Volume 95, Issue 50

Thursday, November 29, 2001
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Every day is a great one for Walter Gretzky

Canada's other cup

Sprinting to track supremacy

Peaks and valleys

Every day is a great one for Walter Gretzky

By Ryan Dixon
Gazette Staff

His life has been marked by hockey and humility, big stars and small towns, but more than anything else, Walter Gretzky's life is a lesson in second chances.

Ten years ago, Gretzky suffered a severe brain aneurysm that nearly killed him. Now, he is healthy, happy and anxious to tell his story to anybody who will listen.

"I wasn't supposed to live through the night and here I am 10 years later and I'm fine." he said. "I don't have much of a memory, but I'm fine."

Not surprisingly, the man who already had a great number of reasons to feel he was living a charmed life before he beat the medical odds, said now he has even more.

"Every second of every day and everything I do is special now. Things we take for granted I don't – I wasn't supposed to live," he said.

Curtis Lantinga
Known to hockey fans as the father of Wayne Gretzky, Canada's favourite hockey son, Walter has written a book entitled Walter Gretzky on Family, Hockey and Healing, which chronicles his own life story.

Walter said he wrote the book with one sole purpose in mind.

"The people from [The Heart and Stroke Foundation of Canada] convinced me that it would benefit a lot of people. Because of the name, people would read it and learn the signs and symptoms of stroke," he said.

For a man who lost the majority of his memory, writing a book about his life was an opportunity to colour in some lines. "You get to see people you haven't seen for a long, long time," Walter said.

"For me, from the early 70s to the mid 90s, time doesn't exist. So I had to re-learn things and put them in the proper category."

Aside from not remembering Alf or the great run New Coke had, Gretzky said missing two decades worth of his memory has not been a major hindrance.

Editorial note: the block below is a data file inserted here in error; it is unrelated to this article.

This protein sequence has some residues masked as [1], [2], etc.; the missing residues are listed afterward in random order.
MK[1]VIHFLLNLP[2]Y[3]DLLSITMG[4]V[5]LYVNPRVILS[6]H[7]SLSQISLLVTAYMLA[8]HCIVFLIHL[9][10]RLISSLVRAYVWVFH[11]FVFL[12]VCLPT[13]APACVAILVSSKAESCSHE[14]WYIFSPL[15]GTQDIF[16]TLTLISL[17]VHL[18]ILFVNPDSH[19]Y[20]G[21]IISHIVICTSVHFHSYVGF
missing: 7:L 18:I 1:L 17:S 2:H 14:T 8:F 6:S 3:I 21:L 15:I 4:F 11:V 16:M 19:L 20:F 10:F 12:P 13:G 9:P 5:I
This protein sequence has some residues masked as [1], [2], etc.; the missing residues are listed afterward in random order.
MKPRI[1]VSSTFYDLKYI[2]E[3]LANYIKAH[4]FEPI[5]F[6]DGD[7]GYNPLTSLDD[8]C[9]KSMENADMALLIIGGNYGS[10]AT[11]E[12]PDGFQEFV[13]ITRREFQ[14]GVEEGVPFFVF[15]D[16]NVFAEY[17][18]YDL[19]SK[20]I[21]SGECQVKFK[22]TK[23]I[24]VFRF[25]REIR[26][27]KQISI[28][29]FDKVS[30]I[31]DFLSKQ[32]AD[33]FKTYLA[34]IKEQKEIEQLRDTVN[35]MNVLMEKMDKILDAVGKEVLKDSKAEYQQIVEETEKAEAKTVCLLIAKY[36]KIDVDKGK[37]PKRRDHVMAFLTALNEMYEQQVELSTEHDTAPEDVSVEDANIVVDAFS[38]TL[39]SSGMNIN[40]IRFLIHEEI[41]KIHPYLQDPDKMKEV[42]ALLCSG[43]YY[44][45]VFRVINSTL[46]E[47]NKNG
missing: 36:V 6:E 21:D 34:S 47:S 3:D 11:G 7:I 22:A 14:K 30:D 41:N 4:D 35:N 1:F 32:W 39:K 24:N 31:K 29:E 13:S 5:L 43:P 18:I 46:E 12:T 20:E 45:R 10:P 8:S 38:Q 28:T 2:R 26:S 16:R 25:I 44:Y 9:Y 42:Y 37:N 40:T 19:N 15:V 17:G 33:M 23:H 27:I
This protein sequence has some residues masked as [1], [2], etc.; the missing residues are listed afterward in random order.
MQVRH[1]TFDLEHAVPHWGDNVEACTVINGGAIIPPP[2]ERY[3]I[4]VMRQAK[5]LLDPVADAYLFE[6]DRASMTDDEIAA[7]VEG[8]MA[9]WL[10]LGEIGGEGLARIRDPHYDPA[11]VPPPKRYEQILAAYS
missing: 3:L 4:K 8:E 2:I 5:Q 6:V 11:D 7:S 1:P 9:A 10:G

"People say, 'it must be terrible not to remember,' but what you don't know about, you don't think about, so it's no big deal," he said.

Walter's lack of a short-term memory has actually made Canada's ultimate hockey dad a much better athlete. "My golf game has improved more than I can tell you. People say I cheat, but I just can't remember," he laughed.

Walter also shared some of his favourite stories spawned by Wayne's hockey career. Walter told the tale of a plane ride to Edmonton that left one lady with a red face and a cold breakfast.

"I reached into the pouch on the seat in front of me and pulled out a Sports Illustrated and Wayne was on the cover. The lady beside me says, 'I see you're reading about Wayne Gretzky, I don't know how he ever made it to the NHL, he's lucky he's got all those great players around him,'" Walter explained.

A stewardess on the flight brought the hockey critic up to speed. "As you know on a long flight, they serve you a meal," Walter continued. "The stewardess came around and said, 'Mr. Gretzky, are you going to Edmonton to watch your son play? I understand he's going to break Gordie [Howe's] record.' When the food came, the lady beside me sat there so embarrassed she didn't touch her eggs, bacon or toast."

Not surprisingly, the fame Wayne has brought to the Gretzky name has changed the family dynamic a great deal. Walter said there is no such thing as a low-profile Gretzky gathering. "It's better when Wayne doesn't show up because when he comes, everybody finds out and half of Brantford shows up," Walter said.

It does not take an event like Wayne returning home to prompt people to knock on the front door of the Gretzky house in Brantford. Walter said people asking for money to fund a relative's surgery and requests for him to visit people in the hospital are a common occurrence.

"Someone rings my door bell and says to me, 'can you come to the hospital with us, you'd be an inspiration to my mother.' I get that all the time," Walter said.

When asked how he responds to such personal pleas, Walter answered simply and softly – "I go."

What else would you expect from a man who doesn't let any golden opportunities slip by?

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Copyright The Gazette 2001